- Shopping Bag ( 0 items )
From Barnes & NobleThe Barnes & Noble Review
Katherine Ramsland scores big with this readable biography of Dean Koontz, the reigning master of mainstream fiction. Ramsland's previous foray into biography, Prism of the Night: A Biography of Anne Rice, while engaging, did not prepare me for the spectacle of Dean Koontz: A Writer's Biography. This is not just the biography of a bestselling writer named Dean Koontz. This is the biography of the archetypal writer of the last part of the 20th century. And it's a read that's as much a page-turner as any of Koontz's novels.
Has anyone on the planet not heard of Dean Koontz? Between the recent smash successes of his novels Sole Survivor and Intensity and his earlier novels of note, like Demon Seed and Phantoms, Koontz has defined precisely what makes popular, read-'til-you-drop fiction. And why, some might ask, would anyone need to write another piece of biography about this guy, when there's plenty of material in The Dean Koontz Companion, published a few years ago? Has so much happened in the intervening years? No. But Ramsland is not a light biographer. She doesn't gush, either. She also doesn't attack or maim. Dean Koontz: A Writer's Biography is the biographical equivalent of a Dickens novel fused with the popular form practiced by the very novelist about whom she writes. Seamlessly interweaving brief story encapsulations with the chronology of Koontz's life, Ramsland's psychological and literary biography digs into the mind of Koontz and draws parallels between his life and his work.
From his dark beginnings, asaboy from what might modestly be called a difficult family situation, we're treated to the great expectations of the future man, the Koontz of drive, vision, ambition, talent, and a profound obsession with the search for, if not meaning of, some spiritual home in the universe. These are not merely a fan's notes: While Ramsland doesn't bite the subject of her biography, she becomes the camera, panning across sections of the writer's life, zooming in on his thoughts, philosophies, conflicts, then pulling back to allow the intelligent reader some room to figure a few things out for himself or herself. This is not just the biography of a writer, or a history of publishing with all its mercurial changes from the late 1960s to the present day, nor is it just family drama. Ramsland has successfully fused multiple biographical forms, and by focusing on a figure of wide appeal like Koontz, she has created a work that looms larger than anyone aspect of her subject's life. Sure, there is plenty here for the millions of Koontz fans, so go to it, if that's your bent. But more than that, I am willing to bet that in 50 years' time, this book will stand up as a fascinating understanding of the forces of an era — from the tail end of World War II, when Koontz was born, through the turbulent 1960s, through the trickle-down '70s and '80s, into the day before yesterday — and the writer who resisted those forces and for the most part emerges intact.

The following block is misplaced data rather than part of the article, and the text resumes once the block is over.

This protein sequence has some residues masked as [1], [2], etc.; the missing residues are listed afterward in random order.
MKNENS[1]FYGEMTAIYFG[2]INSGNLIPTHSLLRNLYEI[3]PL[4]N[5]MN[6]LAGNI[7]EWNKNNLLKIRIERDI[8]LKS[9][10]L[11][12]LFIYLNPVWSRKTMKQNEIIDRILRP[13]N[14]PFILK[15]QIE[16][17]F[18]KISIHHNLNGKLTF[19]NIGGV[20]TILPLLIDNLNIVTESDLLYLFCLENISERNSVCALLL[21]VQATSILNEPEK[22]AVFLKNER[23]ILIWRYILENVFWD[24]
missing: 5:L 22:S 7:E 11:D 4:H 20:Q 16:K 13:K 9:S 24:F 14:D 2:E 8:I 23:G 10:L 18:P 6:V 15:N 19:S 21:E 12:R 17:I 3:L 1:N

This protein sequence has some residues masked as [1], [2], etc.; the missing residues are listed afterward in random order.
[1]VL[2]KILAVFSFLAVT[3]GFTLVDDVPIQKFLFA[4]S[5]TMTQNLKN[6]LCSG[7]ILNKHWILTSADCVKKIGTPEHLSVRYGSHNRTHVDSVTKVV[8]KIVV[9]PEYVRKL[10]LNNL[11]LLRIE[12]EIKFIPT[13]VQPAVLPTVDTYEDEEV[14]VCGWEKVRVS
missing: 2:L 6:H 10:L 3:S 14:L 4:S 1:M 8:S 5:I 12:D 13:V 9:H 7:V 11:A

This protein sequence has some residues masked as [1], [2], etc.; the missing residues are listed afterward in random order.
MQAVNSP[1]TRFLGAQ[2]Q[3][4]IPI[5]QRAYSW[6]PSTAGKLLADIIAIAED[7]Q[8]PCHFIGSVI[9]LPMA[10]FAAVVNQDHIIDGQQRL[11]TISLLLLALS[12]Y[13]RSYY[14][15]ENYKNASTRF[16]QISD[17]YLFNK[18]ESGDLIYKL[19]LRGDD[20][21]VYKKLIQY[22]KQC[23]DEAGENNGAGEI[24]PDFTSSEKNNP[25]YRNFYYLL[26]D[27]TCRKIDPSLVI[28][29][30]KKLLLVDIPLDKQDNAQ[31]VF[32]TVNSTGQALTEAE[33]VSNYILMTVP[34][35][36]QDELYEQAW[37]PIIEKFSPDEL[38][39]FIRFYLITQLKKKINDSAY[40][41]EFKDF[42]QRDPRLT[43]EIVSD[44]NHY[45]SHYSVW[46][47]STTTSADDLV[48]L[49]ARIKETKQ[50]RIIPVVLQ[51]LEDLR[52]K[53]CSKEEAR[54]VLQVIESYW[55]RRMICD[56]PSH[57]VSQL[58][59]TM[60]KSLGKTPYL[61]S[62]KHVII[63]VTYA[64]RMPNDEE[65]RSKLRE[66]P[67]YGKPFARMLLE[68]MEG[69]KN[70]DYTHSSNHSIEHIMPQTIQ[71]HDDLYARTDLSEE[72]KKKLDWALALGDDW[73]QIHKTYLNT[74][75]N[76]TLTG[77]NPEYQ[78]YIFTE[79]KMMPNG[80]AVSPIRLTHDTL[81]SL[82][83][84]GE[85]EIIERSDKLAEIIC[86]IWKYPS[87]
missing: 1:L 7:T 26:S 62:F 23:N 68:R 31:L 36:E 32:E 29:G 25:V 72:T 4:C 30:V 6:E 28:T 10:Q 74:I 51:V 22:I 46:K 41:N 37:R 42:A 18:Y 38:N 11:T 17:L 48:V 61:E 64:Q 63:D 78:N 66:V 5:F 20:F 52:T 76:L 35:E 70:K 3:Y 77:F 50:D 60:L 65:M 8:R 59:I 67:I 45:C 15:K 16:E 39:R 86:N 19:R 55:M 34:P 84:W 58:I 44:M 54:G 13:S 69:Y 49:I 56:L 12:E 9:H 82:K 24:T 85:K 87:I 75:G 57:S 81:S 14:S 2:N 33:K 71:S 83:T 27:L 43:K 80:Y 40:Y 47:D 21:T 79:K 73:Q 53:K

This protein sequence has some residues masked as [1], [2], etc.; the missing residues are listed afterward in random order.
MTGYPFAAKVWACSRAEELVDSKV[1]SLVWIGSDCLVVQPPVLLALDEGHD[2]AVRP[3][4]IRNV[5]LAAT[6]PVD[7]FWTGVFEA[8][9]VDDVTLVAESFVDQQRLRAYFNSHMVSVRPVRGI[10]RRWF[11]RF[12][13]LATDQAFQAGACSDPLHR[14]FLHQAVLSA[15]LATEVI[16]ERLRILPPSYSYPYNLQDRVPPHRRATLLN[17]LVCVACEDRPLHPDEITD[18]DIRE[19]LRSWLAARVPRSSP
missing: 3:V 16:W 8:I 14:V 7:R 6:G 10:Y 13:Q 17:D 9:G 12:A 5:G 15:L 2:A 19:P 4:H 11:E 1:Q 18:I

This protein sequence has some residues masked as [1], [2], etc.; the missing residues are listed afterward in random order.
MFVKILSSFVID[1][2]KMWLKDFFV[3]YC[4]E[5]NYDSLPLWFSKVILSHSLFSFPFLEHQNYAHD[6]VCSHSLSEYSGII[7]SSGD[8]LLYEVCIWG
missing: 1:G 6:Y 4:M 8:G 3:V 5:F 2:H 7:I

Ramsland does something I find particularly engaging: She goes with her subject, the way that a good reporter does who's not out to muckrake. Her intrusions into the narrative seem brief, and the world of one man's life that she re-creates is a compelling read even if you've never heard of Dean Koontz before.
In a way, she manages to mirror a Koontz novel in her structure, for there is always a strong line of suspense and narrative tension underlying this story — as Koontz's demons follow him, and as his fortunes, like Pip's in Great Expectations, rise through much adversity and many adventures. Ramsland delivers the goods with Dean Koontz: A Writer's Biography and has managed to write a book of breadth and depth, portraying one writer's devotion to both his life and his fiction. There's plenty here to surprise even Dean's closest friends and his most devoted fans. A standout!
Douglas Clegg is the author of numerous horror and suspense novels, including the forthcoming The Halloween Man and Bad Karma, written under his pseudonym Andrew Harper. His recent Bram Stoker-nominated short story "I Am Infinite, I Contain Multitudes" can be found in the anthology The Year's Best Fabtasy and Horror: Volume 11.